But what about technology? What's worth looking back on from 2007, and what would we rather forget?
Back in 2007, the 'Great Megapixel Race' was in full swing, with manufacturers vying for the top spot left, right and centre. These days megapixels are of less concern, we're more focused on stabilisation, connectivity, autofocus speeds and the such like. But in 2007 it was all about megapixels.
Nikon D300 - The Best DSLR of 2007?
With frankly Star Trek-esque frame rates, the Nikon D300 would shoot at a blistering rate of 6, yes SIX frames per second. The mind boggles.
At the time, the D300 boasted a 'record-setting' 51 focus points - which, although very impressive for 2007, somewhat pales into comparison to the 153 AF points we now find in the latest iteration of this line up, the Nikon D500.
You may scoff at the 12.3MP sensor in the D300, but in 2007 that was among the best you'd find in a DSLR in this bracket - today's D500 rates with a 20.9MP sensor - which seems to be the standard for mid-range DSLRs at the moment.
Canon 40D - Probably Not The Best DSLR of 2007
In comparison, Canon's best offering of 2007 in the pro-sumer market was the Canon 40D - a 10.1 megapixel DSLR.
However Canon also released the APS-H sized EOS-1D Mark III - it's flagship professional DSLR onto the market in May, featuring a 21.1 megapixel full-frame sensor - this was to be followed in 2008 by the Canon EOS 5D Mark II, which was the first full frame DSLR to record full-HD video.
The Best Compact Cameras of 2007
It wasn't just the DSLR market that was filled with camera releases in 2007, there were plenty of compact cameras on sale too.
Highlights include the Canon PowerShot A570 - an astonishing 7MP compact camera with a 4x stabilised zoom.
And one of the highlights of 2007, the frankly delightful Sony Cyber-Shot DSC-T2, featuring 4GB of internal memory (mind-blowing levels of storage for 2007) and an 8.1 megapixel sensor, all packaged in a sleek very un-2007-like body.
Some of you may also remember back to the days when Casio were still a big-ish player in the digital camera world - in 2007 they released their new 'Flagship' Exilim model - the EX-Z1200SR (bit of a mouthful, really) - which had a 1" CCD, onto which they had somehow packed a frankly unnatural 12 megapixels. However, to its credit it did have Auto-ISO, H.264 video clips, SDHC support, and ISO sensitivity up to ISO 1600.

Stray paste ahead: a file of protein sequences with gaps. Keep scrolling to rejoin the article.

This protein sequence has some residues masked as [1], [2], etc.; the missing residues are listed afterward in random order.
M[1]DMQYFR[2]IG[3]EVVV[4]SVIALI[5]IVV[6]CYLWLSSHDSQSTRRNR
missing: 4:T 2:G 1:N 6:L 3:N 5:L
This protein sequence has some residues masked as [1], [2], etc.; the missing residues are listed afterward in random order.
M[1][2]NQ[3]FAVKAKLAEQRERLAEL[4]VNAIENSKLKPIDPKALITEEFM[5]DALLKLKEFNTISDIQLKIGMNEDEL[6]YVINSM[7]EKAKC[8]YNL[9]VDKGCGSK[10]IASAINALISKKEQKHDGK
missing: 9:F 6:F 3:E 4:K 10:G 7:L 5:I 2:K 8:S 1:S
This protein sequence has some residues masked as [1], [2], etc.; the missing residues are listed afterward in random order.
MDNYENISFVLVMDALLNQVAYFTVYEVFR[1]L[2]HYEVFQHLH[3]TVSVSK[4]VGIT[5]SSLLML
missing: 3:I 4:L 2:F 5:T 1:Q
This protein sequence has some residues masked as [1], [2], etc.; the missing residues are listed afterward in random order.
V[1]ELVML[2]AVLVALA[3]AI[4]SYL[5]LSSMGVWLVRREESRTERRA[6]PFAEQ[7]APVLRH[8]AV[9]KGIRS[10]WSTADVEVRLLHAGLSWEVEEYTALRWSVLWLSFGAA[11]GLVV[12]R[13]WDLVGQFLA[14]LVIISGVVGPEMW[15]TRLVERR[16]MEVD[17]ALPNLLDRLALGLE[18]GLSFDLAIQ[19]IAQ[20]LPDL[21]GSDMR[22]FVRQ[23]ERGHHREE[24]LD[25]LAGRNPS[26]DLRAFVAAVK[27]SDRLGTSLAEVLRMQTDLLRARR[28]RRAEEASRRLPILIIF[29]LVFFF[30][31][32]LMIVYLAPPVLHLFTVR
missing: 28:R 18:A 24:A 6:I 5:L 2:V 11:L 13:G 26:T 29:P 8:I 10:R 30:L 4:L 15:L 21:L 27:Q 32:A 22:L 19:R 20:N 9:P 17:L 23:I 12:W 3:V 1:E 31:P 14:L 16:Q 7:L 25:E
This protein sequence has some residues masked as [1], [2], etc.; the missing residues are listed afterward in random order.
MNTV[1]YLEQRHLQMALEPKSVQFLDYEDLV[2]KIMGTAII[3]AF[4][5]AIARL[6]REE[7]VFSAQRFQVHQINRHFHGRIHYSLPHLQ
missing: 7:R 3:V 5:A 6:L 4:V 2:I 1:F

The Cameras We'd Rather Forget From 2007
I've left these to last because I didn't want you to be so horrified that you stopped reading.
PCmag.com rated these two as the worst digital cameras of 2007, and we have to agree.
HP Photosmart R837
HP are great at making things like computers, laptops, printers etc; what they're not great at is making digital cameras, which is probably why they stopped making digital cameras in November 2007.
The R837 is the physical equivalent of a child's drawing of a digital camera - rectangular, rounded, and made from a composition of silver plastic and brushed metal.
The 7.2 megapixels R837 was a paperweight of a camera (it wasn't heavy - just useless as anything else), and featured that sliding-door lens cover that digital compact cameras of old were famed for, and thankfully we're no longer subjected to.
It's not that the HP Photosmart R837 was a terrible camera by any stretch; it was just nothing special and paled in comparison to the other compact camera offerings in 2007.
Kodak EasyShare V1003
In the days of film, Kodak was the name in photography - the namesake of 'The Kodak Moment' and makers of the Kodak Brownie. Unfortunately, the company missed the adoption of the digital age and ended up making cameras like the EasyShare V1003.
Thankfully, Kodak has been rejuivinated as a brand and in 2016 they announced the awesome and beautiful Kodak EXTRA Smartphone, hopefully the beginning of things anew for Kodak lovers around the world.
However, with the EasyShare V1003, Kodak were more focused on making a camera that looked visually appealing (and marketed it accordingly at women). Cnet.com described the V1003 as a 'candy bar' shaped camera.
Unfortunately, the EasyShare V1003 did actually have a 10 megapixel sensor - which should, in theory, deliver decent images. Except, according to CNET, it was just such a nightmare to use and didn't exactly produce decent results either; probably because, like with the HP Photosmart R837, Kodak had squeezed 10 megapixels onto a 1inch CCD sensor - making it a loser in the 'Great Megapixel Race' of 2007.
Looking Forward To 2017
We're looking forward to 2017 now though; there are rumours of some major product launches from the big names this year, and we've already had the Panasonic Lumix GH5 - which sets an excellent tone for the year ahead.